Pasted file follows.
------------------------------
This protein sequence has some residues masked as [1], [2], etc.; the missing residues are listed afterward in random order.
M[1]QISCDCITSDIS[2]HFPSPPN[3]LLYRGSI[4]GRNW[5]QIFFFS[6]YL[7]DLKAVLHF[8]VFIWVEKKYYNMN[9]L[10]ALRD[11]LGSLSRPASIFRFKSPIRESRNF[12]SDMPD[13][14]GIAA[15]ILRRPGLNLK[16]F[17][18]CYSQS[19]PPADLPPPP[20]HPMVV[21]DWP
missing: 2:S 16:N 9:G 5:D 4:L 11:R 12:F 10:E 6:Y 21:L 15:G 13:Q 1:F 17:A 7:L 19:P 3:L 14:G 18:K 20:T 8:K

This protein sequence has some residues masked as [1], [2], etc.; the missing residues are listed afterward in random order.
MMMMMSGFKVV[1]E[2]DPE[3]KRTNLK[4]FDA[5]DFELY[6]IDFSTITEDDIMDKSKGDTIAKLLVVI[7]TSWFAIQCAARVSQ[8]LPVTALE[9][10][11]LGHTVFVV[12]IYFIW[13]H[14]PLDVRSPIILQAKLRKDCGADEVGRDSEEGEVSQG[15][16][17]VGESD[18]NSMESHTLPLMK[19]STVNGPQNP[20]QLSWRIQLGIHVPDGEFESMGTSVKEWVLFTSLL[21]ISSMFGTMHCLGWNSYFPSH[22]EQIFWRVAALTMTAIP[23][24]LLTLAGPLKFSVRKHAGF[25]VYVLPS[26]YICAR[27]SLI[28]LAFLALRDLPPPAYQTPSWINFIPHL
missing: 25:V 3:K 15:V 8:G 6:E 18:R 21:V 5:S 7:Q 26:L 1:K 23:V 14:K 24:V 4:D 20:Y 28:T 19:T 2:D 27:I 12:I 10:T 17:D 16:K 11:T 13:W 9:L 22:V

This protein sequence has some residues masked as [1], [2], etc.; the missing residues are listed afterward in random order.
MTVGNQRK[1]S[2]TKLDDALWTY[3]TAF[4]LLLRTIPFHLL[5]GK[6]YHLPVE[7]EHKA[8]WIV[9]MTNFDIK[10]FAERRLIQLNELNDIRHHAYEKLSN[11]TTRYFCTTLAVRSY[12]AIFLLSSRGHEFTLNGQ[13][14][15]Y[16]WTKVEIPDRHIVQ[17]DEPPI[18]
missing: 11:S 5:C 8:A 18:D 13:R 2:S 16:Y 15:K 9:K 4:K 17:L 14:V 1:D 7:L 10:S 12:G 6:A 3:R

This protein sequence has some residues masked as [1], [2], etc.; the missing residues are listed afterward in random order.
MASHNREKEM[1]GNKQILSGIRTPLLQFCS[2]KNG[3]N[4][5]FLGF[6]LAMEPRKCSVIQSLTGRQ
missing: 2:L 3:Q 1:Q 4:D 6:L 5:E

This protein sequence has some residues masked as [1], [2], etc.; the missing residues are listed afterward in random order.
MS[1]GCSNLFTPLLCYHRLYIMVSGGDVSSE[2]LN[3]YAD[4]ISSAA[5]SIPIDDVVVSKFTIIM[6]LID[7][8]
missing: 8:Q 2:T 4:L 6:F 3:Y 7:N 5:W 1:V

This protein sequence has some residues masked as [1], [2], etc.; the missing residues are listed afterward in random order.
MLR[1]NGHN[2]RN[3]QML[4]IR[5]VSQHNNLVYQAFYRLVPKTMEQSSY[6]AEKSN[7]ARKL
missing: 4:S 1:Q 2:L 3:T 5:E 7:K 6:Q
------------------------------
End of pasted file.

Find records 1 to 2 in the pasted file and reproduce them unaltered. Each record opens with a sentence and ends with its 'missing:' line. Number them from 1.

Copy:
This protein sequence has some residues masked as [1], [2], etc.; the missing residues are listed afterward in random order.
M[1]QISCDCITSDIS[2]HFPSPPN[3]LLYRGSI[4]GRNW[5]QIFFFS[6]YL[7]DLKAVLHF[8]VFIWVEKKYYNMN[9]L[10]ALRD[11]LGSLSRPASIFRFKSPIRESRNF[12]SDMPD[13][14]GIAA[15]ILRRPGLNLK[16]F[17][18]CYSQS[19]PPADLPPPP[20]HPMVV[21]DWP
missing: 2:S 16:N 9:G 5:D 4:L 11:R 12:F 10:E 6:Y 21:L 15:G 13:Q 1:F 17:A 7:L 19:P 3:L 14:G 18:K 20:T 8:K

This protein sequence has some residues masked as [1], [2], etc.; the missing residues are listed afterward in random order.
MMMMMSGFKVV[1]E[2]DPE[3]KRTNLK[4]FDA[5]DFELY[6]IDFSTITEDDIMDKSKGDTIAKLLVVI[7]TSWFAIQCAARVSQ[8]LPVTALE[9][10][11]LGHTVFVV[12]IYFIW[13]H[14]PLDVRSPIILQAKLRKDCGADEVGRDSEEGEVSQG[15][16][17]VGESD[18]NSMESHTLPLMK[19]STVNGPQNP[20]QLSWRIQLGIHVPDGEFESMGTSVKEWVLFTSLL[21]ISSMFGTMHCLGWNSYFPSH[22]EQIFWRVAALTMTAIP[23][24]LLTLAGPLKFSVRKHAGF[25]VYVLPS[26]YICAR[27]SLI[28]LAFLALRDLPPPAYQTPSWINFIPHL
missing: 25:V 3:K 15:V 8:G 6:E 18:R 21:V 5:S 7:Q 26:L 1:K 23:V 14:K 24:V 4:D 20:Y 28:T 19:T 2:D 27:I 12:I 10:T 17:D 16:K 11:T 13:W 9:L 22:V